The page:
Doctors and hospitals will have a higher bar to clear when submitting insurance claims, starting today.
Federal law requires them to begin tracking patient care and submitting insurance claims using the more specific ICD-10 coding system. The broader ICD-9 had been in place for decades.
Julie Henry is a spokeswoman for the North Carolina Hospital Association.
For example, Henry says, the current system has a code for a fractured tibia, whereas the new system would have a number for a fractured left tibia. She says any delays in billing might come from practitioners needing to look up new individual codes.
"Some of the codes are really specific, like 'Injured by a Dolphin' or 'Injured at the Opera'. So, those are going to be specific calls by the individual who's doing the diagnosis as to what code to use. And those are the cases where there there may be some questions, for that rare occasion where the opera patron comes to the emergency department."
Henry says the more specific system could mean better care for patients.
"The more specific those codes are, the better a picture we have of that individual's condition when they presented to the hospital, the treatment they got at the hospital, and perhaps the condition that they developed after they left the hospital, when they got checked again."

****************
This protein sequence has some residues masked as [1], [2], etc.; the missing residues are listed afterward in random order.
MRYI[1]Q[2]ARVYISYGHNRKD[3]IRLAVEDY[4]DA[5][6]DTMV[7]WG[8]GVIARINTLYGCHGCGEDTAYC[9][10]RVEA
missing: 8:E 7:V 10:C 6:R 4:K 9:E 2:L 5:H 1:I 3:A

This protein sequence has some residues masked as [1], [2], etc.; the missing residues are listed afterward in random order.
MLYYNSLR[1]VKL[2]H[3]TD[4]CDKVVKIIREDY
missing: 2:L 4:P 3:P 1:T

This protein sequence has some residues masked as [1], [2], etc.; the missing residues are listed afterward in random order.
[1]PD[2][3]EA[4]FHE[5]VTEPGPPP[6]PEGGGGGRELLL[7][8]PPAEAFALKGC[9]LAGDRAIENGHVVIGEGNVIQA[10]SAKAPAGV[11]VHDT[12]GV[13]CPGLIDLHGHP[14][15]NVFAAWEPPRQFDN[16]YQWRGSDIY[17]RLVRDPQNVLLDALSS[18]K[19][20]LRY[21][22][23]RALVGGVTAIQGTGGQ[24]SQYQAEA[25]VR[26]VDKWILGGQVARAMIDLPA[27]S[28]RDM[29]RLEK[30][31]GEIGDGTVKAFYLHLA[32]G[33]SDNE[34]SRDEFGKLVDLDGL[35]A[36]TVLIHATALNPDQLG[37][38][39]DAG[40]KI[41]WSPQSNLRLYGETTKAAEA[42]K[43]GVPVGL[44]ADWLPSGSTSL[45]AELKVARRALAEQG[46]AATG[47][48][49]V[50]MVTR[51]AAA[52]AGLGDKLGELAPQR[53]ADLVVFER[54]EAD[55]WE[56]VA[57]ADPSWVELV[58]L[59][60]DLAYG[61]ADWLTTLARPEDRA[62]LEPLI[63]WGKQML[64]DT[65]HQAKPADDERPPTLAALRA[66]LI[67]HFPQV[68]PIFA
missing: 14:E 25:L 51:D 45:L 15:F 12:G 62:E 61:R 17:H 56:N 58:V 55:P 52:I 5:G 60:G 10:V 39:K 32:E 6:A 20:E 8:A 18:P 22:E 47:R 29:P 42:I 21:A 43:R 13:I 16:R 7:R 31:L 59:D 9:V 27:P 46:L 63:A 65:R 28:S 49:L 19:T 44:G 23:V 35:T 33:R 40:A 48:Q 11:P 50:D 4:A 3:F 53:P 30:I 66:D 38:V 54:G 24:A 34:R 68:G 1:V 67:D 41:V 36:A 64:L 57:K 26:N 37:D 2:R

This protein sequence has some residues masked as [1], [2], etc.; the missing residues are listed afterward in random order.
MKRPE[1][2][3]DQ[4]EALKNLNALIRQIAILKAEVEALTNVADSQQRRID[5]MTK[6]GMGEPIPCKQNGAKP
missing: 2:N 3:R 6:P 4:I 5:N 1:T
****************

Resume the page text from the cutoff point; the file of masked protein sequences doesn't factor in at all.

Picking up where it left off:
The federal government has delayed the transition to ICD-10 several times, and insurance companies have encouraged doctors and hospitals to submit practice claims.
Franklin Walker directs rural health initiatives at the North Carolina Medical Society. He says rural centers with fewer resources than urban hospitals could take longer to catch up with billing.
"I think what'll happen, once we're through this, is the ICD-10 code set will be much more specific when it gets to the Blue Crosses of the world, and it'll be more difficult for them to deny the claim."
The North Carolina Medical Society is offering online resources for transitioning to ICD-10. They also have a help line that operates during business hours, (919) 833-3836.